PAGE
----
Extraordinary Measures is the story of John Crowley (Fraser), a father who has two children with an incurable disease. He discovers that a scientist, Dr Robert Stonehill (Ford), has been working on a cure and is the researcher closest to producing a cure.
Keri Russell stars as Fraser’s on-screen wife, who excels in her role as the supportive mother who keeps the family together while Fraser criss-crosses the country seeking donors to support Stonehill’s research.
This endearing story has been compared to The Blind Side, yet Extraordinary Measures is truly a completely different motion picture. In many ways, Extraordinary Measures is a thriller because the clock is ticking on Fraser’s children. It is a race against time to find a cure because the face of the disease is Fraser’s on-screen children.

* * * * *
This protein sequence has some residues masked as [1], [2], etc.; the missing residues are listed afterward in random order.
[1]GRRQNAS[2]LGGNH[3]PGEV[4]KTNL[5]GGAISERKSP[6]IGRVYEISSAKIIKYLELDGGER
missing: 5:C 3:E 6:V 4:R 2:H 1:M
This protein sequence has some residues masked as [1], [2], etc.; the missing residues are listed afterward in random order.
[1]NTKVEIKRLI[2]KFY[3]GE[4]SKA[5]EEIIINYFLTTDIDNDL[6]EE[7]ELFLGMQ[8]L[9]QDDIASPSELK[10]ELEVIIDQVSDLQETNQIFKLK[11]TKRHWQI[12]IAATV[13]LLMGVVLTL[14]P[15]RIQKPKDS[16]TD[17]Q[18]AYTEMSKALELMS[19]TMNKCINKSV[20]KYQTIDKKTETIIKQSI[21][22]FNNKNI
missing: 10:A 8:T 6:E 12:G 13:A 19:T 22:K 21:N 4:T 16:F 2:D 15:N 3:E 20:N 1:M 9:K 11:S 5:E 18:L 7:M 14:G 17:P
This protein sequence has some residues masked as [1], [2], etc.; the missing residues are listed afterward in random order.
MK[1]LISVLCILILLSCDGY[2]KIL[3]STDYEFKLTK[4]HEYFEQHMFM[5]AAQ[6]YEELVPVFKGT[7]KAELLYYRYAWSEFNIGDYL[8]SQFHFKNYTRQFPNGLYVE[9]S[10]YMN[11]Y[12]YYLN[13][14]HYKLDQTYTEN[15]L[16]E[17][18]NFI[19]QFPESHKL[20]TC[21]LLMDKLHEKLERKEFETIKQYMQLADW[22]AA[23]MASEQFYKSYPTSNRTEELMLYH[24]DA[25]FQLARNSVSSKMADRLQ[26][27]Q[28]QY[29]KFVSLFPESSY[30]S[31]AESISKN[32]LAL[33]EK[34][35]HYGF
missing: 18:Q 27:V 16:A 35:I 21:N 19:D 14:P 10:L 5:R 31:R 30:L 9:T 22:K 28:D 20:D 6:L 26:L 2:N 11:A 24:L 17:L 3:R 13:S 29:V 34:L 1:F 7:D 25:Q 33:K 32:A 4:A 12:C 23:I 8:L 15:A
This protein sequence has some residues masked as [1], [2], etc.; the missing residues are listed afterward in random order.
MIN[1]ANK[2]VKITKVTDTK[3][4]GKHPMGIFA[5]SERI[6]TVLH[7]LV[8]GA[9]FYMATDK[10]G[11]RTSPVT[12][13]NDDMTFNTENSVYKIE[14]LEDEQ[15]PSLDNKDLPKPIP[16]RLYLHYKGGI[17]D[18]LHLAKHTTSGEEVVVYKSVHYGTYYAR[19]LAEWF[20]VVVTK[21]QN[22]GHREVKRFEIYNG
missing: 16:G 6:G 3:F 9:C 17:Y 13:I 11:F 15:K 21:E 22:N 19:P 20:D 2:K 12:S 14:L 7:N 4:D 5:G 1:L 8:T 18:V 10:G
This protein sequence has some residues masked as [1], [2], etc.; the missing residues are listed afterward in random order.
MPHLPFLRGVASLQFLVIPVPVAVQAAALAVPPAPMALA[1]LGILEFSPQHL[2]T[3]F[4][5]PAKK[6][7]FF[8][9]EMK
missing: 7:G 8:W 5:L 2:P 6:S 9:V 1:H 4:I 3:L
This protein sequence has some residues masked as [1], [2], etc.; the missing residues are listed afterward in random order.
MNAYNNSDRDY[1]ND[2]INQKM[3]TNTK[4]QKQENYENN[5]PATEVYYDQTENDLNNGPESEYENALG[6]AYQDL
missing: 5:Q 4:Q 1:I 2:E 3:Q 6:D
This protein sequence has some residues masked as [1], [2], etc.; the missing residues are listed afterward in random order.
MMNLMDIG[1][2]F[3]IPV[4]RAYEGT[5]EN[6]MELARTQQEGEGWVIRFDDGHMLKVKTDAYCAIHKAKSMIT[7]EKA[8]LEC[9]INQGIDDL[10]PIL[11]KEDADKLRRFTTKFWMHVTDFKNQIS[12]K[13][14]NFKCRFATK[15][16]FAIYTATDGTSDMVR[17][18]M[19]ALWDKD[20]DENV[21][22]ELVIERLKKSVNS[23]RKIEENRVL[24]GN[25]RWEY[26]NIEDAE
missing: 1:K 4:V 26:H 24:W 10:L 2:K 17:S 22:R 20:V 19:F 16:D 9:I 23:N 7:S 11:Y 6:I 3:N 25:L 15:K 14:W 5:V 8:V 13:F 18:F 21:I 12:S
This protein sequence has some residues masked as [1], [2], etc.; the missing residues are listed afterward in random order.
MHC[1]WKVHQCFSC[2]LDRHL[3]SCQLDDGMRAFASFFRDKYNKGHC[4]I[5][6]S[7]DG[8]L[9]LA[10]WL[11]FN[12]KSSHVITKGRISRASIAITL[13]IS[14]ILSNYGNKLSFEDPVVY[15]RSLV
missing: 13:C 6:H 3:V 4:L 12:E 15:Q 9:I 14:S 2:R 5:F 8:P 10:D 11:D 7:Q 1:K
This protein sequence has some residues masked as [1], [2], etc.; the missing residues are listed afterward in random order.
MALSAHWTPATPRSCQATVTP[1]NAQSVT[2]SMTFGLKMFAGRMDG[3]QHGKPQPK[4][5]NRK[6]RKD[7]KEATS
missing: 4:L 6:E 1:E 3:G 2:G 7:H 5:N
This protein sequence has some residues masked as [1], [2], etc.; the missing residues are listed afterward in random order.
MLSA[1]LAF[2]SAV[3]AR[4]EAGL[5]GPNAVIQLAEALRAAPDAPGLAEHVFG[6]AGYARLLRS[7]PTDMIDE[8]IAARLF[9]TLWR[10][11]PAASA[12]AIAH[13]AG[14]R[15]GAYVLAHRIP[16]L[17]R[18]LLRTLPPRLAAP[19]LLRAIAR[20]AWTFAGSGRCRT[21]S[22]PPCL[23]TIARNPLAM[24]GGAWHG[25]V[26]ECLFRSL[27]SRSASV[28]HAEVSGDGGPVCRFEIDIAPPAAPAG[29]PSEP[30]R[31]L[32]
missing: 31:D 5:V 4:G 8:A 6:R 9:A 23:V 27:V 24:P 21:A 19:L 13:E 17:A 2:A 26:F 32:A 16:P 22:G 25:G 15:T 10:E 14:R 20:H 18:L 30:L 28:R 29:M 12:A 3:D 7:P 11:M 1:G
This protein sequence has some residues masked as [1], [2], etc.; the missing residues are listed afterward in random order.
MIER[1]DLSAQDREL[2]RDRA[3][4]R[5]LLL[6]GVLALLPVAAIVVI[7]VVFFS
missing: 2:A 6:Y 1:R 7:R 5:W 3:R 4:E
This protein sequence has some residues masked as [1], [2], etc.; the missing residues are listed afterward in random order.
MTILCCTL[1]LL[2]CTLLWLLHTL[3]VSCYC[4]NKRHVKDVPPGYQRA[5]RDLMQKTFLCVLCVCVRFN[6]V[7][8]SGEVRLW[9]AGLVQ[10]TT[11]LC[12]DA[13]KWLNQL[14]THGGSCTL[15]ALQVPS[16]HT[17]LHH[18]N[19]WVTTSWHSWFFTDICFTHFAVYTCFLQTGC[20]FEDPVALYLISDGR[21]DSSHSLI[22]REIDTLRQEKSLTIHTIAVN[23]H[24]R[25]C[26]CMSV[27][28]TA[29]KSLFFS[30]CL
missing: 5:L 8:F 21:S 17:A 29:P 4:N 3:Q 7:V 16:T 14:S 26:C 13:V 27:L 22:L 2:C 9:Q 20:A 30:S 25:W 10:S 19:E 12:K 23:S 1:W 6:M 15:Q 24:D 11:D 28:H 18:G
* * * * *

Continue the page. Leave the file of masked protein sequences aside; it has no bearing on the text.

The film allows Ford to have a few classic shouting lines as only he can, such as “Get out of my lab!” But the actor never fully goes overboard by drifting into Dr Indiana Jones mode — which could have been an easy out for the actor.
Extraordinary Measures is based on the Pulitzer Prize-winning book The Cure by Geeta Anand. Anand’s book moved Ford and he immediately sought to bring it to the big screen. Ford also serves as executive producer on the film, and as such, his handprints are all over it — from the sweeping arc of work versus family to corporations out for profit instead of societal improvement. Extraordinary Measures is also a story of parents and the lengths they would go to in order to help their children.
The Blu-ray and DVD contain the usual deleted scenes, but the most fascinating bonus material on this home video release is the behind-the-scene footage and bonus featurette, including a look at the real-life Crowleys, which gives a resonance to an already moving story.
Extraordinary Measures’ screenplay is penned by Oscar-winner Robert Nelson Jacobs (Chocolat) and directed by Tom Vaughan. Both add the necessary realism required of a true life story, but it is the performance of the two leads, Ford and Fraser, that makes Extraordinary Measures extraordinary.